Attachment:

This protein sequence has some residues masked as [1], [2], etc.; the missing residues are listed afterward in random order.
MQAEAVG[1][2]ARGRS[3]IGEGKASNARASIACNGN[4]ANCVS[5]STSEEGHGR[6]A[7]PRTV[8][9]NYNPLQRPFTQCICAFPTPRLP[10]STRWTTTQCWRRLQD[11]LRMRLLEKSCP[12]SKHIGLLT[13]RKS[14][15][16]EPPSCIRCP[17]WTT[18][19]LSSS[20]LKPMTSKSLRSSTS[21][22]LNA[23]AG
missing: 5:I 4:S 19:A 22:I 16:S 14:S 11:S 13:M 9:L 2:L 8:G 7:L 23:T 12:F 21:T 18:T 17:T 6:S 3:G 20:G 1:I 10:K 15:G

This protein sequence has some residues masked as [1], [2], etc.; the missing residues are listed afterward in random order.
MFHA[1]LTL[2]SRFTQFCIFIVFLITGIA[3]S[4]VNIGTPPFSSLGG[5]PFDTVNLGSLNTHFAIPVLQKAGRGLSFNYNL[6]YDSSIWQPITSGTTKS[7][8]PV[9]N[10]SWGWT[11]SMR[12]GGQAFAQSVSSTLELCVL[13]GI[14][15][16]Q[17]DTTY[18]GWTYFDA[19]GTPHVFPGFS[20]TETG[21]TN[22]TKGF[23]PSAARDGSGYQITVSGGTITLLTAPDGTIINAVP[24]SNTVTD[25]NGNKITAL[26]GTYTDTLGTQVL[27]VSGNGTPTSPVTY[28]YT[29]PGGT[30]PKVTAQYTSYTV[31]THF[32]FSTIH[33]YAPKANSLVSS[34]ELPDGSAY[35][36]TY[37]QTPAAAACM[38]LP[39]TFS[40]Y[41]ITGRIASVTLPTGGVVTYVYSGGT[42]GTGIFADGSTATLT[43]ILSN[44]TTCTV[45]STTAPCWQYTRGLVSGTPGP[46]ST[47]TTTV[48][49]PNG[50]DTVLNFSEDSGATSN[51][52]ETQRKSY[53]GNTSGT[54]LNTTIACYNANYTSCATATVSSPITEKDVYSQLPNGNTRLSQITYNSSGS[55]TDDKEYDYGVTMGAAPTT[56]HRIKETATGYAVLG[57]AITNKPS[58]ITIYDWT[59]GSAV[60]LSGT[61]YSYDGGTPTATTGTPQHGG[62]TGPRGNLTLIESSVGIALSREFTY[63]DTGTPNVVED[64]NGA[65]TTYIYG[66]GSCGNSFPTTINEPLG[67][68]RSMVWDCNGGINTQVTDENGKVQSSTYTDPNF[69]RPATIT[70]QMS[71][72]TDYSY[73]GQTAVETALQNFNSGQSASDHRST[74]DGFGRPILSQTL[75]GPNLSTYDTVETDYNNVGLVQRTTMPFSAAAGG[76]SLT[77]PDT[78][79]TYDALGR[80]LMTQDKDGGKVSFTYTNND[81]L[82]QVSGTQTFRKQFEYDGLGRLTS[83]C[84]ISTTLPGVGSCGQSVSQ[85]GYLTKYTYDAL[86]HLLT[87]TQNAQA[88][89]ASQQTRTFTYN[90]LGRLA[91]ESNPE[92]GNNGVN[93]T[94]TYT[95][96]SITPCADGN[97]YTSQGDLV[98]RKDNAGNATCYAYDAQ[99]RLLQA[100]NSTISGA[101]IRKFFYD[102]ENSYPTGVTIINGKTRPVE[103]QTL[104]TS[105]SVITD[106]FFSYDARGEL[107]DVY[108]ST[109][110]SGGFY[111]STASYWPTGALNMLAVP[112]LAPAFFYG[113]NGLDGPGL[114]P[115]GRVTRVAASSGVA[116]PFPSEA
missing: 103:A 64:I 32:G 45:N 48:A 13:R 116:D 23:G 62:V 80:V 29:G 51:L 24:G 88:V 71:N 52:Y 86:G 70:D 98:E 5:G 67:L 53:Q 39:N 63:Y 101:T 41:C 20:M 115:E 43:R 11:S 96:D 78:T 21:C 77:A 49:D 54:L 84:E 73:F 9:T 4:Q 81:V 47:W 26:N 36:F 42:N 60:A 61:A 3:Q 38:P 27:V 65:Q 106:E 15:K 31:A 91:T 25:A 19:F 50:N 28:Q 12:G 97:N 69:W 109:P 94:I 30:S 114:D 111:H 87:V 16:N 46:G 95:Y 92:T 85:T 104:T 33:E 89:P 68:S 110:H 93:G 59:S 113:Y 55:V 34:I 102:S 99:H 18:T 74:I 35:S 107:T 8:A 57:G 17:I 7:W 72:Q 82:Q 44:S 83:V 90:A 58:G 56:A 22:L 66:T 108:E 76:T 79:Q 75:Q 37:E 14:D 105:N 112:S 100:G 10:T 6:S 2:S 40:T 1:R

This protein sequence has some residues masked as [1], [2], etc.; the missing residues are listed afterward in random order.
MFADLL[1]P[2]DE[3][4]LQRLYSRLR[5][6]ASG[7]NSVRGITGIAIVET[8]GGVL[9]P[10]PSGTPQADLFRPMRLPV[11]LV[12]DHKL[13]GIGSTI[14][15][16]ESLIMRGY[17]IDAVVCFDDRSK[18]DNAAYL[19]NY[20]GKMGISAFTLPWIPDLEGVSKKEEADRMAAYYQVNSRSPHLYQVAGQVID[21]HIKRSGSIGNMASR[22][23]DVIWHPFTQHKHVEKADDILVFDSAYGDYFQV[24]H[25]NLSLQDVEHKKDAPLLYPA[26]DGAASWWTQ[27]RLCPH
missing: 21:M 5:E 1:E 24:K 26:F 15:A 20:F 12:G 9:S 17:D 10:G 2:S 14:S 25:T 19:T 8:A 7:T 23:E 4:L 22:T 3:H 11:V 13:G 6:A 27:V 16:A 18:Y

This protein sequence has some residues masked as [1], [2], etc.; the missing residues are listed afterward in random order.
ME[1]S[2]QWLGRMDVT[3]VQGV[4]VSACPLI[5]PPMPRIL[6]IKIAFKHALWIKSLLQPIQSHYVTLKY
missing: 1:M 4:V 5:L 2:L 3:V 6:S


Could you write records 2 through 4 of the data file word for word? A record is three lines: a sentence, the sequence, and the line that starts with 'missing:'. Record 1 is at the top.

This protein sequence has some residues masked as [1], [2], etc.; the missing residues are listed afterward in random order.
MFHA[1]LTL[2]SRFTQFCIFIVFLITGIA[3]S[4]VNIGTPPFSSLGG[5]PFDTVNLGSLNTHFAIPVLQKAGRGLSFNYNL[6]YDSSIWQPITSGTTKS[7][8]PV[9]N[10]SWGWT[11]SMR[12]GGQAFAQSVSSTLELCVL[13]GI[14][15][16]Q[17]DTTY[18]GWTYFDA[19]GTPHVFPGFS[20]TETG[21]TN[22]TKGF[23]PSAARDGSGYQITVSGGTITLLTAPDGTIINAVP[24]SNTVTD[25]NGNKITAL[26]GTYTDTLGTQVL[27]VSGNGTPTSPVTY[28]YT[29]PGGT[30]PKVTAQYTSYTV[31]THF[32]FSTIH[33]YAPKANSLVSS[34]ELPDGSAY[35][36]TY[37]QTPAAAACM[38]LP[39]TFS[40]Y[41]ITGRIASVTLPTGGVVTYVYSGGT[42]GTGIFADGSTATLT[43]ILSN[44]TTCTV[45]STTAPCWQYTRGLVSGTPGP[46]ST[47]TTTV[48][49]PNG[50]DTVLNFSEDSGATSN[51][52]ETQRKSY[53]GNTSGT[54]LNTTIACYNANYTSCATATVSSPITEKDVYSQLPNGNTRLSQITYNSSGS[55]TDDKEYDYGVTMGAAPTT[56]HRIKETATGYAVLG[57]AITNKPS[58]ITIYDWT[59]GSAV[60]LSGT[61]YSYDGGTPTATTGTPQHGG[62]TGPRGNLTLIESSVGIALSREFTY[63]DTGTPNVVED[64]NGA[65]TTYIYG[66]GSCGNSFPTTINEPLG[67][68]RSMVWDCNGGINTQVTDENGKVQSSTYTDPNF[69]RPATIT[70]QMS[71][72]TDYSY[73]GQTAVETALQNFNSGQSASDHRST[74]DGFGRPILSQTL[75]GPNLSTYDTVETDYNNVGLVQRTTMPFSAAAGG[76]SLT[77]PDT[78][79]TYDALGR[80]LMTQDKDGGKVSFTYTNND[81]L[82]QVSGTQTFRKQFEYDGLGRLTS[83]C[84]ISTTLPGVGSCGQSVSQ[85]GYLTKYTYDAL[86]HLLT[87]TQNAQA[88][89]ASQQTRTFTYN[90]LGRLA[91]ESNPE[92]GNNGVN[93]T[94]TYT[95][96]SITPCADGN[97]YTSQGDLV[98]RKDNAGNATCYAYDAQ[99]RLLQA[100]NSTISGA[101]IRKFFYD[102]ENSYPTGVTIINGKTRPVE[103]QTL[104]TS[105]SVITD[106]FFSYDARGEL[107]DVY[108]ST[109][110]SGGFY[111]STASYWPTGALNMLAVP[112]LAPAFFYG[113]NGLDGPGL[114]P[115]GRVTRVAASSGVA[116]PFPSEA
missing: 103:A 64:I 32:G 45:N 48:A 13:R 116:D 23:G 62:V 80:V 29:G 51:L 24:G 88:V 71:N 52:Y 86:G 70:D 98:E 5:G 67:L 53:Q 39:N 63:Y 101:T 41:C 20:M 115:E 43:R 11:S 96:D 78:T 21:C 77:A 49:D 54:L 84:E 73:F 9:T 4:Q 81:V 47:W 26:N 36:F 42:N 60:A 61:A 3:Q 38:P 27:V 65:Q 106:E 15:K 31:A 91:T 25:A 19:F 50:N 28:Q 12:G 97:N 69:W 109:P 94:I 30:S 114:D 111:H 87:V 16:N 46:G 95:Y 92:T 85:T 104:T 33:E 89:P 68:S 110:H 93:G 59:S 113:Y 55:V 34:I 102:S 99:H 18:T 74:I 35:S 107:T 8:A 57:G 17:I 7:W 72:Q 82:Q 44:S 83:V 90:A 58:G 56:A 22:L 66:T 108:E 76:T 79:Q 75:Q 37:E 14:D 105:N 112:S 100:G 10:T 6:S 2:S 40:T 1:R

This protein sequence has some residues masked as [1], [2], etc.; the missing residues are listed afterward in random order.
MFADLL[1]P[2]DE[3][4]LQRLYSRLR[5][6]ASG[7]NSVRGITGIAIVET[8]GGVL[9]P[10]PSGTPQADLFRPMRLPV[11]LV[12]DHKL[13]GIGSTI[14][15][16]ESLIMRGY[17]IDAVVCFDDRSK[18]DNAAYL[19]NY[20]GKMGISAFTLPWIPDLEGVSKKEEADRMAAYYQVNSRSPHLYQVAGQVID[21]HIKRSGSIGNMASR[22][23]DVIWHPFTQHKHVEKADDILVFDSAYGDYFQV[24]H[25]NLSLQDVEHKKDAPLLYPA[26]DGAASWWTQ[27]RLCPH
missing: 21:M 5:E 1:E 24:K 26:F 15:A 20:F 12:G 9:S 17:D 10:G 2:S 14:S 25:T 19:T 8:A 7:T 23:E 4:L 22:T 3:H 11:V 13:G 6:A 27:V 16:A 18:Y

This protein sequence has some residues masked as [1], [2], etc.; the missing residues are listed afterward in random order.
ME[1]S[2]QWLGRMDVT[3]VQGV[4]VSACPLI[5]PPMPRIL[6]IKIAFKHALWIKSLLQPIQSHYVTLKY
missing: 1:M 4:V 5:L 2:L 3:V 6:S